Bank Foreclosure Not Avoided Thru Bankruptcy Filing in Texas

by Peter Vernon on States

Bank foreclosure has not been avoided by many distressed homeowners in Texas who filed for bankruptcy protection primarily to save their homes from foreclosure.

According to a report compiled by an Addison-based foreclosure analysis firm, a total of 12,170 distressed homes were included in bankruptcy cases filed by homeowners in 60 counties in Texas. The number marked an increase of nine percent from the 11,171 properties included in bankruptcy filings in 2008.

The report examined bankruptcy cases filed in courts in Dallas, Houston, Fort Worth, Austin, Sherman and San Antonio. All in all, the value of properties involved in the bankruptcy filings in 2009 reached $2.28 billion, a sharp jump of 26 percent from $1.92 billion in 2008.

According to the analysts, most of the homeowners who filed the cases were not able to save their homes from mortgage foreclosures and tax lien foreclosures because they failed to comply with the home loan payment schedules set by the court trustees. Typically, once the properties lose bankruptcy protection, they are immediately put into the bank foreclosure process.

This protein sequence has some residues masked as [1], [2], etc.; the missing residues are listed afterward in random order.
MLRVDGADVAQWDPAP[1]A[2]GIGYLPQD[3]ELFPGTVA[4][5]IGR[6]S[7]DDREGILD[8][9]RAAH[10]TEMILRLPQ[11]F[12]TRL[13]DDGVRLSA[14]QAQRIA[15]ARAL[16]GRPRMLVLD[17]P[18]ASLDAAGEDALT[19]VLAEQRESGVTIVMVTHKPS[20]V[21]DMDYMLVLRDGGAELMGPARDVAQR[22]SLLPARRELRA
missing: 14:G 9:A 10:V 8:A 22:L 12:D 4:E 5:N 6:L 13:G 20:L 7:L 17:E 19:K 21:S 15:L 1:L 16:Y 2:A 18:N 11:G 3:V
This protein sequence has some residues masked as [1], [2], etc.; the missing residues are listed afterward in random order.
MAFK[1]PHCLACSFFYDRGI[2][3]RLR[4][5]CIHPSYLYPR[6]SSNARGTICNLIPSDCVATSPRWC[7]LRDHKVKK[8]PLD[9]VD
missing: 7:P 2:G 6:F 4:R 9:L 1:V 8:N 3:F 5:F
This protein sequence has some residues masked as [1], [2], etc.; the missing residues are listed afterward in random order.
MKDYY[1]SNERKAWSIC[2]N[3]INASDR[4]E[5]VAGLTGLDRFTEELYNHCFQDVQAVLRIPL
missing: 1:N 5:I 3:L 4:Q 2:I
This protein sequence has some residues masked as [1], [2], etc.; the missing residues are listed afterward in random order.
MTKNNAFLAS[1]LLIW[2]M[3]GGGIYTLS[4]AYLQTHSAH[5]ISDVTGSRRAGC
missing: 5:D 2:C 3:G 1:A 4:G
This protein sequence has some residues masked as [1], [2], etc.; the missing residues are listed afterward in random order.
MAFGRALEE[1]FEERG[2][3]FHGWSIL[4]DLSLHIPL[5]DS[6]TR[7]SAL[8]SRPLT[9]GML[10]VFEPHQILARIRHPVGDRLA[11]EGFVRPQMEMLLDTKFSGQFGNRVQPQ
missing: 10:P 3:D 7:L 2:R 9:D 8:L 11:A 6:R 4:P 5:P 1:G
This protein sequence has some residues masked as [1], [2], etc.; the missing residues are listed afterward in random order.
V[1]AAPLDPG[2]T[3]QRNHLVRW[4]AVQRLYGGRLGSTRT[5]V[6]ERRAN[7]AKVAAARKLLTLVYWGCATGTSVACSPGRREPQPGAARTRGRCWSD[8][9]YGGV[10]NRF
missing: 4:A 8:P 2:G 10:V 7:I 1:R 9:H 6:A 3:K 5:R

In 2009, the Forth Worth bankruptcy court, which handles cases filed by residents of Comanche, Tarrant, Hood, Erath, Jack, Wise, Parker and Palo Pinto counties, processed 3,154 properties involved in post-bankruptcy filings. The total dollar volume for these properties, using assessed value, reached $464.5 million, marking an increase of 10 percent from the 2008 assessed value of $420.4 million.

In Dallas, a total of 4,764 homes were involved in bankruptcy filings in 2009, marking a 21-percent jump from 3,592 properties affected in 2008. The total dollar volume rose by 38 percent in 2009 to $757.9 million, compared to $548.4 million in the previous year.

Bankruptcy rates rose in Texas in 2009 as the statewide jobless rate increased. In December, it hit 8.3 percent, rising from 8 percent in November. Despite the 50,000-job increase in the last quarter, the unemployment rate still climbed up because employers across Texas cut down 23,900 jobs.

According to Tom Pauken, chairman of the Texas Workforce Commission, the job markets with the biggest losses in 2009 were the trade, utilities and transportation sectors, accounting for 7,400 job losses. Despite generous tax credit programs given to businesses, many of them still were not able to save jobs.

Nonetheless, despite the job losses, according to Pauken, the economic situation of Texas remains much better than states struggling from bank foreclosure and double-digit unemployment problems.